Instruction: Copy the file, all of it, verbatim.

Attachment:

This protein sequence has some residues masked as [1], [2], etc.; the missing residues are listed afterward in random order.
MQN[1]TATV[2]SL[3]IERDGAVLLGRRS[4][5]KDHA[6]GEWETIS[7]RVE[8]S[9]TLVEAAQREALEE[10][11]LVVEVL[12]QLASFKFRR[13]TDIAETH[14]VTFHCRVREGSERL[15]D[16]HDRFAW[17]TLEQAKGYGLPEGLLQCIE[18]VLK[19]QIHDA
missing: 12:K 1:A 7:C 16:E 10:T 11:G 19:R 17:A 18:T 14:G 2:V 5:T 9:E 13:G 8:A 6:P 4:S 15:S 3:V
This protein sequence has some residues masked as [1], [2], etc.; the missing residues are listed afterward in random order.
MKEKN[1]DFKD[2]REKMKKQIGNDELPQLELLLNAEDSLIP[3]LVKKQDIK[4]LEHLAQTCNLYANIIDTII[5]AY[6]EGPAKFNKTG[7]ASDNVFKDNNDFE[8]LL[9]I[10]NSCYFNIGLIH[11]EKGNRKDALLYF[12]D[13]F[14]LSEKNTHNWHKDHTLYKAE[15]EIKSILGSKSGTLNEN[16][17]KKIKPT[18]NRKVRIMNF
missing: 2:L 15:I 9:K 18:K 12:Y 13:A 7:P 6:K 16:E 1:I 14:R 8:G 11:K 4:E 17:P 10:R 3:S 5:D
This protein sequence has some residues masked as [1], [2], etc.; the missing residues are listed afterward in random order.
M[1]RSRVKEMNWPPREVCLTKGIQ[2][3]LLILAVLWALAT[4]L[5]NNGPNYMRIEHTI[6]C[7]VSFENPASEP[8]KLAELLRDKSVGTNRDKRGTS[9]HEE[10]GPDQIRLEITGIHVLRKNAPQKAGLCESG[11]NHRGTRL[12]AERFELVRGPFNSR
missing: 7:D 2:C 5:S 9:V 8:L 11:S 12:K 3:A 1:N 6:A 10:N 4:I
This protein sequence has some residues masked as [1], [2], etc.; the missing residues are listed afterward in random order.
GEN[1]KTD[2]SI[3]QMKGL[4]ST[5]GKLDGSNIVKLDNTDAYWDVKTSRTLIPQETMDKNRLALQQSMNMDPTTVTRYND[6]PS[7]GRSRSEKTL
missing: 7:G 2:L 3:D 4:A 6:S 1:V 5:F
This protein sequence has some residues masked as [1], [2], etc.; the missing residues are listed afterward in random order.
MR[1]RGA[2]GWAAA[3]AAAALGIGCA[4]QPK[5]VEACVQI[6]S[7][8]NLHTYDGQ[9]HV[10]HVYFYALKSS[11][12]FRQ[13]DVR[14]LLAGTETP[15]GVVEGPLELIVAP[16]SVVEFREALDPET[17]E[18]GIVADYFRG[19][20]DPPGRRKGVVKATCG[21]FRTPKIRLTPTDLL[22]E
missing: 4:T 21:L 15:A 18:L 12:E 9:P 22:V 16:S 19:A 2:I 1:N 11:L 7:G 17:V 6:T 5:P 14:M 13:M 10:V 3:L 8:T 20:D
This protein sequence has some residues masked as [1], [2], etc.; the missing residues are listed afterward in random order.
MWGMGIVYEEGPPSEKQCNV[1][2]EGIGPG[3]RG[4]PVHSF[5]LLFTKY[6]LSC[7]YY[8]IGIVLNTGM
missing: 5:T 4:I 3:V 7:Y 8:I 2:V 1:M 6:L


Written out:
This protein sequence has some residues masked as [1], [2], etc.; the missing residues are listed afterward in random order.
MQN[1]TATV[2]SL[3]IERDGAVLLGRRS[4][5]KDHA[6]GEWETIS[7]RVE[8]S[9]TLVEAAQREALEE[10][11]LVVEVL[12]QLASFKFRR[13]TDIAETH[14]VTFHCRVREGSERL[15]D[16]HDRFAW[17]TLEQAKGYGLPEGLLQCIE[18]VLK[19]QIHDA
missing: 12:K 1:A 7:C 16:E 10:T 11:G 19:R 17:A 18:T 14:G 2:V 5:T 9:E 13:G 8:A 6:P 4:S 15:S 3:V
This protein sequence has some residues masked as [1], [2], etc.; the missing residues are listed afterward in random order.
MKEKN[1]DFKD[2]REKMKKQIGNDELPQLELLLNAEDSLIP[3]LVKKQDIK[4]LEHLAQTCNLYANIIDTII[5]AY[6]EGPAKFNKTG[7]ASDNVFKDNNDFE[8]LL[9]I[10]NSCYFNIGLIH[11]EKGNRKDALLYF[12]D[13]F[14]LSEKNTHNWHKDHTLYKAE[15]EIKSILGSKSGTLNEN[16][17]KKIKPT[18]NRKVRIMNF
missing: 2:L 15:I 9:K 18:K 12:Y 13:A 7:P 6:K 16:E 1:I 14:R 8:G 11:K 4:E 17:P 10:R 3:S 5:D
This protein sequence has some residues masked as [1], [2], etc.; the missing residues are listed afterward in random order.
M[1]RSRVKEMNWPPREVCLTKGIQ[2][3]LLILAVLWALAT[4]L[5]NNGPNYMRIEHTI[6]C[7]VSFENPASEP[8]KLAELLRDKSVGTNRDKRGTS[9]HEE[10]GPDQIRLEITGIHVLRKNAPQKAGLCESG[11]NHRGTRL[12]AERFELVRGPFNSR
missing: 7:D 2:C 5:S 9:V 8:L 11:S 12:K 3:A 1:N 6:A 10:N 4:I
This protein sequence has some residues masked as [1], [2], etc.; the missing residues are listed afterward in random order.
GEN[1]KTD[2]SI[3]QMKGL[4]ST[5]GKLDGSNIVKLDNTDAYWDVKTSRTLIPQETMDKNRLALQQSMNMDPTTVTRYND[6]PS[7]GRSRSEKTL
missing: 7:G 2:L 3:D 4:A 6:S 1:V 5:F
This protein sequence has some residues masked as [1], [2], etc.; the missing residues are listed afterward in random order.
MR[1]RGA[2]GWAAA[3]AAAALGIGCA[4]QPK[5]VEACVQI[6]S[7][8]NLHTYDGQ[9]HV[10]HVYFYALKSS[11][12]FRQ[13]DVR[14]LLAGTETP[15]GVVEGPLELIVAP[16]SVVEFREALDPET[17]E[18]GIVADYFRG[19][20]DPPGRRKGVVKATCG[21]FRTPKIRLTPTDLL[22]E
missing: 4:T 21:L 15:A 18:L 12:E 9:P 22:V 16:S 19:A 2:I 1:N 11:L 7:G 17:V 6:T 5:P 14:M 13:M 10:V 3:L 8:T 20:D
This protein sequence has some residues masked as [1], [2], etc.; the missing residues are listed afterward in random order.
MWGMGIVYEEGPPSEKQCNV[1][2]EGIGPG[3]RG[4]PVHSF[5]LLFTKY[6]LSC[7]YY[8]IGIVLNTGM
missing: 5:T 4:I 3:V 7:Y 8:I 2:V 1:M 6:L